I should probably be promoting online conferences. After all the company I work for has a great online meeting tool called LiveMeeting. But while I use LiveMeeting regularly – several times a week – and like it a lot there is a difference between a meeting and a conference. A conference is in theory a bunch of meetings. Some concurrent and some not but a discrete set of meetings or presentations. Ideal for online right/ I’m not so sure.
Online conferences are popular these days and rightly so. They save a fortune in travel expenses. No flights to book, no hotels to find rooms in, no expensive restaurants too eat in. In these days of tight budgets they seem like the answer. To some extent they are. On the other hand things happen at “in real life” conferences that don’t happen in online conferences. Though to some extent that is changing and may change more in the future because of backchannels.
Let me give you an example. I was waiting in the lobby of the SIGCSE hotel for a cab to the airport last Sunday and a number of participants were talking. One mentioned Kodu which Microsoft had been demonstrating at the booth. Not everyone had seen it though. So I volunteered to do a little demo when we got to the airport. Yes I do carry an Xbox 360 controller in my laptop carrying case. Doesn’t everyone? :-)
At the airport I wound up doing a short demo for about four teachers and we had a good discussion about the possibilities. That seems unlikely to happen at an online conference. Today at least. Perhaps soon. But even then how do people stumble across a conversation that is taking place out of band of the rest of the conference?
And than there are meal conversations. Sometimes a pseudo random of conference attendees find themselves going to eat together. That happened to me last Saturday night as I found myself wandering Chattanooga with four professors from four different universities from four widely disparate parts of the country. The conversation was wide ranging and highly interesting. Most of it had little if anything to do with the conference though. Still it was fun and a growth experience for me. OK it was mostly fun. But I think those are the sorts of conversations that make us more well-rounded, interesting and help create bonds and friendships. It’s hard to see that happening at an online conference.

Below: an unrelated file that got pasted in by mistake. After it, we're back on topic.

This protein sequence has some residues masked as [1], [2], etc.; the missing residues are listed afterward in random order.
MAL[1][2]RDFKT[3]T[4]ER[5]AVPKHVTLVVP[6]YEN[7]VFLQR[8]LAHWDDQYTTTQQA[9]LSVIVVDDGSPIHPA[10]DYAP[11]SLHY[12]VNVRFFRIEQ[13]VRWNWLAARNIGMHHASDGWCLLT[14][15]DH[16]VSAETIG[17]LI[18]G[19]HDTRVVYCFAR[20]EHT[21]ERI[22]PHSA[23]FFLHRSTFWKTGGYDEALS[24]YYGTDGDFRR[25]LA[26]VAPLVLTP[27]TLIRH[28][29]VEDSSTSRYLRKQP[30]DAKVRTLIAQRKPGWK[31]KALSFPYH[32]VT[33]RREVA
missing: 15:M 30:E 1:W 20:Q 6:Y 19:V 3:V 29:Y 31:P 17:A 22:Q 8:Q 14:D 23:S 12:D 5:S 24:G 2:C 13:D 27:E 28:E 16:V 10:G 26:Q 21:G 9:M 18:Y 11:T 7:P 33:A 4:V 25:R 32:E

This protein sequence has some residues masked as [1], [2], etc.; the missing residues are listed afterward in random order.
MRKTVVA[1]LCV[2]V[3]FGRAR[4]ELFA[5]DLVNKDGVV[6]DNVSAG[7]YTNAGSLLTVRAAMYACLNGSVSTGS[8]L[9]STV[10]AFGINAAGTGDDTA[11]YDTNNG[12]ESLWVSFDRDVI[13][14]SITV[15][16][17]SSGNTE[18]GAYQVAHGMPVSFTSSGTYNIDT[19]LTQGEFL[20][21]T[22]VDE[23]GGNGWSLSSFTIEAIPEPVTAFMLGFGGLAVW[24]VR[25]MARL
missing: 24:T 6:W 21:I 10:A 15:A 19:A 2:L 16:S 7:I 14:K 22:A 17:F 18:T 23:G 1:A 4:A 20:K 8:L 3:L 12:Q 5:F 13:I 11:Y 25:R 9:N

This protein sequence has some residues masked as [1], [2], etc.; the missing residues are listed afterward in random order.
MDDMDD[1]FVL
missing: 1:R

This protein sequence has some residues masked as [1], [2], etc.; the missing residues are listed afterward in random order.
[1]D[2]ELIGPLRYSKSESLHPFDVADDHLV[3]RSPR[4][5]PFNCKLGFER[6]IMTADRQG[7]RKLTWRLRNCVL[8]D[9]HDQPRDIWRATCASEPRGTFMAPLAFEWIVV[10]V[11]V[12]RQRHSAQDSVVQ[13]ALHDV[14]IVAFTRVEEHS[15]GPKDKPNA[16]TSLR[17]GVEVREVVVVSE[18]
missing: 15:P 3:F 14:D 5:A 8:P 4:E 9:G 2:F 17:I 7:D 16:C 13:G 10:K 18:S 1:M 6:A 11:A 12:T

Now I’m not saying anything negative about online. I think that for training, for meetings around a goal, and for many other things they are create. But they are not yet the end all and be all. Schools should still be looking to send people to live conferences. And that’s even before I talk about the value of the exhibit hall!
Speaking of exhibit halls – the exhibits at SIGCSE were diminished again this year. A trend that may get worse before it gets better. I think that is a shame on several levels. One is that the money conferences get from exhibitors helps to keep the costs lower for attendees. But another is that exhibits give vendors and customers a chance to dialogue in a way they don’t otherwise get. People get to ask questions and dig into motivations and futures in ways that don’t happen via a web page or a brochure or even an online demo.
People may not buy at a conference but seeds are sown and products are influenced by these interactions. And you sure can get a lot of information in a short time at a conference. I used to almost have to bring a second suitcase to bring stuff home from the NECC exhibit hall.
So what do you think? Are online conferences going to be the death of in person conferences or will the two continue in parallel for a long time to come? What do you see as the advantages and disadvantages of each?
"Schools should still be looking to send people to live conferences."
I have been saying that for years. It is all fine and good to learn theory and best practices, it is another thing to get out and talk to people who live and breath development, or whatever other discipline one may be interested.
I do not think online conferencing will be the death of in-person conferences, I think tightening profit margins will. I would venture that some think that in the long run, online conferences are cheaper, but I have to wonder about that. As you pointed out, actual interaction is dynamic, with conversation flowing in undetermined directions. I think that is where the real communication takes place.
I prefer to meet face to face with clients. I want to get a feel for their 'essence'. It helps me figure out what they want, what they expect, and builds rapport. I do not get that from online conferencing, which feels much more structured; no time for frivolous chat. I find that I require repeated online conferences, and more in the way of correspondence to nail down a client's needs. I'm not so sure if it really ends up saving time and money.
argh, the more you mention Kodu, the more i would like it released, why is it only one person get to play with such a cool and innovative product.
You are right about the conferences though, i still prefer live conferences rather than online, you get the face to face of like minded people in one place, though sometimes it can be a struggle to find people when the conference is 2000+ delegates. I am looking forward to my next conference and hopefully will be able to present Kodu to others in New Zealand.
looking forward to the next live conference.